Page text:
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Why I’m ashamed of my first feelings about being a boy mom

Why I’m ashamed of my first feelings about being a boy mom

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Jamie Wiechman son

Eighteen-month-old Austin wears his bow tie for Bow Tie Friday. 

The call came around 9:30 a.m. on a Wednesday. I knew the number, so I answered with a mixture of nerves and excitement. 

First, the good news. According to the noninvasive prenatal test results, my baby was healthy. I let out a huge sigh of relief, but felt a lot of anticipation for what would come next.

Jamie Wiechman mug

Jamie Wiechman is a mother and stepmother of two children living in Omaha with her husband, Seth. She’s also the proud mom-to-be of a precious little boy and works in marketing in the financial industry.

“Would you like to know the gender?” the nurse asked.

I told her yes.

“According to the test, your baby’s gender is male!” she exclaimed.

I paused and took in the news. For some reason, I had expected her to say “boy or girl” so my brain needed to register what “male” actually meant.

“Oh yay!” I shouted, trying my best to sound extra excited. “I have another little boy at home, so this is just so amazing!”

After a few more pleasantries, I hung up the phone, called my husband and my mother and shamefully shed a couple of tears.

What was wrong with me?

I knew I should feel blessed and happy about this news. We weren’t even sure about having another baby, and I had been feeling so lucky for this chance to do it all over again. I hadn’t stopped smiling for weeks.

Yet, once the boy news was out in the universe, everything just came crashing down.

Gone were my dreams of raising a strong, empowered little girl and dressing her in adorable pink clothes with over-sized, precious baby bows. I wouldn't get to bestow my original Babysitter’s Club books or buy her way too many Barbies.

As much as I love my 18-month-old son, Austin, and treasure playing a special role in my 10-year-old stepdaughter’s life, there was so much I wanted to teach my very own baby girl about how she could conquer the world!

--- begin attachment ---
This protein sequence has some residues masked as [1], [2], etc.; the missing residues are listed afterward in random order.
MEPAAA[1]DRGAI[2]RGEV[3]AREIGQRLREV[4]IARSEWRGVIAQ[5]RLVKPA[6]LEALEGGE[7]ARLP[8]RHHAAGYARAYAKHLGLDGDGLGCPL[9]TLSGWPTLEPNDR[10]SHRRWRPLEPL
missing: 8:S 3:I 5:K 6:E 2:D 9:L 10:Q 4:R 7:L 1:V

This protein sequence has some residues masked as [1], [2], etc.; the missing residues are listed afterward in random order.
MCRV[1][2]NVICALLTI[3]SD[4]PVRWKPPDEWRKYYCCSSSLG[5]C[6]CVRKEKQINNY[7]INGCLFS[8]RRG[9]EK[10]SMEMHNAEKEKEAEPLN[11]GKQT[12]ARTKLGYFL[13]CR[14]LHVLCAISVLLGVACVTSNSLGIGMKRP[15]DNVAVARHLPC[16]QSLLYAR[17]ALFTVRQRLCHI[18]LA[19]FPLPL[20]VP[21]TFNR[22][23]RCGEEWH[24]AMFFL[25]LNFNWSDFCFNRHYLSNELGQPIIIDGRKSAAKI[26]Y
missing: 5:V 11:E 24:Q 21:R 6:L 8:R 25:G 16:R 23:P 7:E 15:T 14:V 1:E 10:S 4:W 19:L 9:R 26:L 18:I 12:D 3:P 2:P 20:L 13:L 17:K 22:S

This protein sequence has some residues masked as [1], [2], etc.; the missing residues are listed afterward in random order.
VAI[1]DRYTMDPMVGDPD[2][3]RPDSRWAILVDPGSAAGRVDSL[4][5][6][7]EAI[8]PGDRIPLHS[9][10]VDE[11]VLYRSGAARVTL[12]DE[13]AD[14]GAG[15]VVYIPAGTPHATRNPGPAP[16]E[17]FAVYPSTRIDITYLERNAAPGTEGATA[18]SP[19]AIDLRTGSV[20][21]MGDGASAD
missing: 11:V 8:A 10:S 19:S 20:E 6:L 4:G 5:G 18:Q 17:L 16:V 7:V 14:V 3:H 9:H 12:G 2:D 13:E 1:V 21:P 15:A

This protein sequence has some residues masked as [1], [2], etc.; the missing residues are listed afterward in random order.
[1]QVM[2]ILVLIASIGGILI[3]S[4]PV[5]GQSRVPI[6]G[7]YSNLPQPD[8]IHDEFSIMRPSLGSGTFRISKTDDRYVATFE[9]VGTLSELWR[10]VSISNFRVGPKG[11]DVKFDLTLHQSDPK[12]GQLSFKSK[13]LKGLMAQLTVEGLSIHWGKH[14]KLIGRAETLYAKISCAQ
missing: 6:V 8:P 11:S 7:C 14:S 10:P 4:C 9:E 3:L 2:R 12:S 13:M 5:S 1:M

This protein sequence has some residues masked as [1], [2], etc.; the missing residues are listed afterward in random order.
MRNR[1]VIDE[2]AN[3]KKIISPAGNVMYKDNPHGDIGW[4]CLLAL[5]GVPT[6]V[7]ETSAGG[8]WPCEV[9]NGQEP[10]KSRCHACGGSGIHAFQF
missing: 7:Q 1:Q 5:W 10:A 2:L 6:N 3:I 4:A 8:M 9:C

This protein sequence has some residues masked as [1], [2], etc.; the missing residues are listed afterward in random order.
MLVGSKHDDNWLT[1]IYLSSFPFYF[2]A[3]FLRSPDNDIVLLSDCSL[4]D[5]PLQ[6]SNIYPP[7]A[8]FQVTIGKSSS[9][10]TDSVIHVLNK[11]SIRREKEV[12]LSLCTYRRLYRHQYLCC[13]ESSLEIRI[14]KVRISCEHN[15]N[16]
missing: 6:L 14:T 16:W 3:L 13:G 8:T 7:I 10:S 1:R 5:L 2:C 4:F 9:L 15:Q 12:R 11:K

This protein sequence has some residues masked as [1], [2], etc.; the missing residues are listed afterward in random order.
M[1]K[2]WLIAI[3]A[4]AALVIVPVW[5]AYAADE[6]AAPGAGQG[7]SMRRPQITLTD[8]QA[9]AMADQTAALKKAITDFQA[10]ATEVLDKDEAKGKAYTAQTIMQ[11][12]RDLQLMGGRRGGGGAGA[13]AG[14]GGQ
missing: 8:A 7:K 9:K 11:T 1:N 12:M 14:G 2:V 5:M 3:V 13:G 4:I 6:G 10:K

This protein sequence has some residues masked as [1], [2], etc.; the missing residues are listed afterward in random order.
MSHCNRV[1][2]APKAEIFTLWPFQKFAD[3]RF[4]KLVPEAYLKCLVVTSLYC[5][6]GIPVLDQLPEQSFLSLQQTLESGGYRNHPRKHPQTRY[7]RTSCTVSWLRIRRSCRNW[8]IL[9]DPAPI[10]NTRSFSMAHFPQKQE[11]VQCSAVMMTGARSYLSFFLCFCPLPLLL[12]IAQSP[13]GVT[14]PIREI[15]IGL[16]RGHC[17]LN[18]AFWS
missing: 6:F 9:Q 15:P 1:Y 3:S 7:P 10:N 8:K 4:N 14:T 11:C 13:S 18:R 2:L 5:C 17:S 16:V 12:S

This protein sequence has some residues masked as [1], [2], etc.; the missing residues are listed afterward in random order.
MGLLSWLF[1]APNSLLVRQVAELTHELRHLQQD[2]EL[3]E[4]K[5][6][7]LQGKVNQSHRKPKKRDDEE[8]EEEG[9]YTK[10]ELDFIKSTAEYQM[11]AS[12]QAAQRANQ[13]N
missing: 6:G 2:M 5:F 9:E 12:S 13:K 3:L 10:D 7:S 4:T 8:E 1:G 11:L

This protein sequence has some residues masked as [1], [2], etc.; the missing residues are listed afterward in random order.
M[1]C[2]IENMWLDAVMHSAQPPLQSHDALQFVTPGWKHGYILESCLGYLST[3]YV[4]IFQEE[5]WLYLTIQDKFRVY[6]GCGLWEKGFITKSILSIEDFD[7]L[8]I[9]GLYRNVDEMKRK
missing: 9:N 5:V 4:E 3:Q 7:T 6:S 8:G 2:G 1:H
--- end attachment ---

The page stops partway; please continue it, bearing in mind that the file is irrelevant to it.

Then I thought about everyone struggling to conceive and all of the heroic parents raising special needs children with extraordinary amounts of love and patience.

And that’s when I really started to be ashamed of myself.

I wish I could say the feelings just went away after thinking of others around me with way bigger issues, but I’m human. It took a few days for me to accept my “boy mom” status and remember what an amazing gift was coming my way. I spoke to many boy moms and most of them said as much as they love their little boys, they do have their “wish I had a little girl” moments every now and then. I know I will have those moments, too.

I’ve always dreamed of a baby girl, so when I found out Austin would be a boy two years ago, I came up with a fun tradition called “Bow Tie Friday,” which allows mommy to have some fun with those boy outfits. Every Friday without fail (even through quarantine) I dress Austin in a bow tie and a cute outfit to match. His baby brother will probably come home from the hospital in some variation of his “Bow Tie Friday” outfits. I know this is the beginning of so many traditions that I’ll share with my boys, and I plan on continuing to put my own special twist on being a boy mom.

Luckily, my stepdaughter will always be that extra kick of “girl spice” that I need in my life. I’m very grateful to play a supporting role in her world and have truly enjoyed indulging in “girl moments” with her, my husband, her mother and stepfather.

The song “Butterfly Kisses” is iconic to me, and made me dream of my father-daughter dance at my wedding. Now, I’ll get the truly magical experience of watching my husband dance with his daughter on her wedding day, too! I will watch with pride and love with her brothers by my side, and it will be perfection.

What more could a boy mom want?

***

Jamie Wiechman is a mother and stepmother of two children living in Omaha with her husband, Seth. She’s also the proud mom-to-be of a precious little boy and works in marketing in the financial industry.

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